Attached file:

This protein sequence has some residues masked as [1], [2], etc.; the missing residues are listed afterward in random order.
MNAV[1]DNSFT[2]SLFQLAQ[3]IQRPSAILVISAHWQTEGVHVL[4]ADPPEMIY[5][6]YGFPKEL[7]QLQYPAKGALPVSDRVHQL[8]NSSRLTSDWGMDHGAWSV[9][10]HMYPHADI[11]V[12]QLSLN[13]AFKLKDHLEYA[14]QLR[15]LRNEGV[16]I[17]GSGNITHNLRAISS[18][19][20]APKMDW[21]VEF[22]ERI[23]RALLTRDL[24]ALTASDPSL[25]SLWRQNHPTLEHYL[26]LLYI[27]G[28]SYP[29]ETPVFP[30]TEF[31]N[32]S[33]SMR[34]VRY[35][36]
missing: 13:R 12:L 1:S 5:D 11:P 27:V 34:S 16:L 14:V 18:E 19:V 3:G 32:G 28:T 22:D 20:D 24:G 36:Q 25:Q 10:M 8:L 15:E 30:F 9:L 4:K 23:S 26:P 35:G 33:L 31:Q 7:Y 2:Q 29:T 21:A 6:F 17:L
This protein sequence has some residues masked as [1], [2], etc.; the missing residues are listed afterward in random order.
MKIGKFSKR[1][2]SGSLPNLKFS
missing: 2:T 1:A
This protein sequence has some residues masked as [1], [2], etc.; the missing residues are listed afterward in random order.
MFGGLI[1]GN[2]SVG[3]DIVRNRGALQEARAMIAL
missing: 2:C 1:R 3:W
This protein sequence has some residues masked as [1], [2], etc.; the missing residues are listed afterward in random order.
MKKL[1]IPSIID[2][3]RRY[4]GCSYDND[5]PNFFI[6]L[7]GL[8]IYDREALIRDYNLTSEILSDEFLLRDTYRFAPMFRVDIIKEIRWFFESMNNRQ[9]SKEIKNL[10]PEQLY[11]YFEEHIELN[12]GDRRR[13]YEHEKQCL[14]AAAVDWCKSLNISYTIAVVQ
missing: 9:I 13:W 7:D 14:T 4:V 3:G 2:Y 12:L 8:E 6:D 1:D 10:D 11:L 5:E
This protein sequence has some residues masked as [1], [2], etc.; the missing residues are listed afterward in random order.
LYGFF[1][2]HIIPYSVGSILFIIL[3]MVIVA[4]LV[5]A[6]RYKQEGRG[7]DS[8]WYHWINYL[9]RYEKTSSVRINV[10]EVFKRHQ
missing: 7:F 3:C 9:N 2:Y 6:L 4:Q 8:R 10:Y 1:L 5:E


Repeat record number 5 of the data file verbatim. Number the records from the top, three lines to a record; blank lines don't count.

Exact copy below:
This protein sequence has some residues masked as [1], [2], etc.; the missing residues are listed afterward in random order.
LYGFF[1][2]HIIPYSVGSILFIIL[3]MVIVA[4]LV[5]A[6]RYKQEGRG[7]DS[8]WYHWINYL[9]RYEKTSSVRINV[10]EVFKRHQ
missing: 7:F 3:C 9:N 2:Y 6:L 4:Q 8:R 10:Y 1:L 5:E